In its time-honored tradition, the 538 members of the Electoral College meet in 51 locations on Monday to choose a new President. So what will happen during the day and what are the next steps?
Ohio electors vote in 2012. Creative Commons: Ibagli
On November 8, 2016, voters around the country to choose electors pledged to represent their party candidates in Electoral College voting. In the end, 306 electors were pledged to Donald Trump and 232 were pledged to Hillary Clinton. In the overall popular vote, which is not a factor in the Electoral College, Clinton led Trump by about 2.8 million votes.
On December 13, 2016, the states and the District of Columbia filed certificates of ascertainment with a federal government agency. The Office of the Federal Register coordinates the Electoral College process, and on rare occasions, it also handles the administration of the constitutional amendment process.
In May 1950, President Harry Truman signed Reorganization Plan No. 20, which transferred the administration of the Electoral College from the Secretary of State to the Office of the Federal Register. Since then, the office has overseen the Electoral College process.
The Office and its Archivist receives two documents from each state. One is the Certificate of Ascertainment, which confirms that the state’s chief executive has validated the election results and the names of qualified electors chosen to represent each candidate. This year, the certificates were due on December 13 under the federal safe-harbor law. Once the certificates are verified, they are posted on the Office’s website.
On December 19, the Electoral College meetings are held. The Archivist sends general instructions to the state in advance about how the Electoral College meetings should be conducted. Federal law does not allow the states to choose an alternate date for the meeting of electors—it must be held on the first Monday after the second Wednesday in December.
The state legislature designates where the meeting will take place; it is usually at the state capital. At this meeting, the electors for the candidate with the most certified votes cast their votes for President and Vice President. If any electors are unable to carry out their duties on the day of the Electoral College meeting, the laws of each state determine the method for filling vacancies. Any controversy concerning the appointment of electors must be decided under state law at least six days prior to the meeting of the electors.
State laws also determine how the Electoral College deals with faithless electors who cast votes for candidates other than those whom they pledged to vote for. In some cases, their votes are registered.
According to information about the Electoral College proceedings from the National Association of Secretaries of States, Electoral College voting is conducted between 9 a.m. and 3 p.m. local at various state capitals and at the District of Columbia. The Associated Press called the Electoral College vote for Barack Obama shortly before 6 p.m. Eastern Time on December 17, 2012.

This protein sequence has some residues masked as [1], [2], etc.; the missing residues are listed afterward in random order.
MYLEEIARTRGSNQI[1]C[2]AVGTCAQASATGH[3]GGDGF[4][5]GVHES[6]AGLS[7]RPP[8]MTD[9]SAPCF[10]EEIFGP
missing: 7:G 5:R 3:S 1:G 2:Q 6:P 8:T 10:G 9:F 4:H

Of the 51 Electoral College meetings, 23 states and the District of Columbia have provisions requiring that electors vote for the nominees of their pledged parties. In some cases, as in Michigan, faithless electors are disqualified and replaced by alternates. “Refusal or failure to vote for the candidates for president and vice-president appearing on the Michigan ballot of the political party which nominated the elector constitutes a resignation from the office of elector, his vote shall not be recorded and the remaining electors shall forthwith fill the vacancy,’ the Michigan law reads.
It’s unclear what happens in states that bar faithless electors but don’t provide for their disqualification. Most of these states have laws that say electors “shall” vote for their party’s nominee. Colorado law, for example, says “each presidential elector shall vote for the presidential candidate and, by separate ballot, vice-presidential candidate who received the highest number of votes at the preceding general election in this state.”
A Colorado state judge on Tuesday ruled that any faithless electors violating this provision in the state law would suffer the same fate as Michigan’s faithless electors.
After the voting is concluded, the state-level secretaries of states transmit the results to the Office of the Federal Register on or after December 19, 2016 after the electors sign and seal a Certificate of Vote for each state. Other copies go to the Vice President (as president of the Senate) and other officials.
As the results of the Certificates of Vote are confirmed by the Office of the Federal Register, they are posted on its website. The certificates must be received by December 28. Then, the Archivist meets with House and Senate clerks by January 3, to prepare paperwork for the January 6, 2017 reading of the votes at a joint session of Congress.
During the joint session starting at 1 p.m., the votes are read out loud in alphabetical order by state. Member of Congress can object by voice and in writing to contest a set of votes from a state. But unless the House and Senate agree to disqualify the votes, they are counted in the final tally and a President and Vice President are elected.
Scott Bomboy is the editor in chief of the National Constitution Center.
Recent Electoral College Stories on Constitution Daily
Faithless Elector Provisions By State
|Arizona||not stated in law||Allowed|
|DC||not stated in law||No|
|Florida||not stated in law||Allowed|
|Iowa||not stated in law||Allowed|
|Maryland||not stated in law||No|
|Massachusetts||not stated in law||Allowed|
|Mississippi||not stated in law||Allowed|
|Nevada||not stated in law||No|
|New Hampshire||not stated in law||Allowed|
|Oregon||not stated in law||Allowed|
|Vermont||not stated in law||No|
|West Virginia||not stated||Allowed|